Are You Making Headway or Just Marking Time?

March 01, 2019

Two women and a man on an outdoor hike

There's only so much money to go around at any given time. After you’ve paid for the essentials (food, housing, monthly bills), how can you use the rest to your advantage?

You'll want to make progress toward your important long-term goals, such as retirement or the kids’ education, but that might be difficult if you’re faced with a lot of debt. How can you save for the future if you’re still paying off the past?

One step at a time

Taking on your debt in stages can help make it more manageable:

  1. Look first at any debt that you can’t deduct from your taxes, such as credit cards. This is the type of debt you’ll want to tackle first.
  2. If you owe money to more than one credit card, work on paying off those with the highest interest rates first.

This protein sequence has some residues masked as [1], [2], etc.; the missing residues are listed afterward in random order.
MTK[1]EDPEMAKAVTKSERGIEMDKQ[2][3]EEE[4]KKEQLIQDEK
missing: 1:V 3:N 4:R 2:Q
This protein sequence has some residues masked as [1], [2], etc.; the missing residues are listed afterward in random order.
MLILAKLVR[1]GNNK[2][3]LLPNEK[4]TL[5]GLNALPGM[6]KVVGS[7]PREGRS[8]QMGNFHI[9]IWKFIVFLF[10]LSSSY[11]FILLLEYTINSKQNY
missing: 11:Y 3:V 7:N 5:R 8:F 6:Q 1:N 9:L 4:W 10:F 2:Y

3. If your situation allows, sign up for automatic payments on your credit cards and other bills. That way, you won’t accidentally fall behind and get hit with extra interest or late charges.

Looking to the future

While you’re focusing on paying down debt, don’t leave “free money” on the table for your retirement. If your employer offers a matching contribution at work, be sure to put in at least as much as you need to qualify for the match. One of the best ways to invest in your future is to contribute to a 401(k) or other retirement plan through work.

Another way to stay ahead of your bills is to save an emergency fund of three to six months’ worth of expenses in an easily accessed account. Some people believe their credit cards will bail them out in a financial emergency – but not being able to pay them off could cost you in high interest charges and damage your credit score. And what if your credit limit isn’t high enough to cover the emergency?

Your financial advisor can partner with you to put a strategy in place that can help you pay for today while you save for tomorrow.

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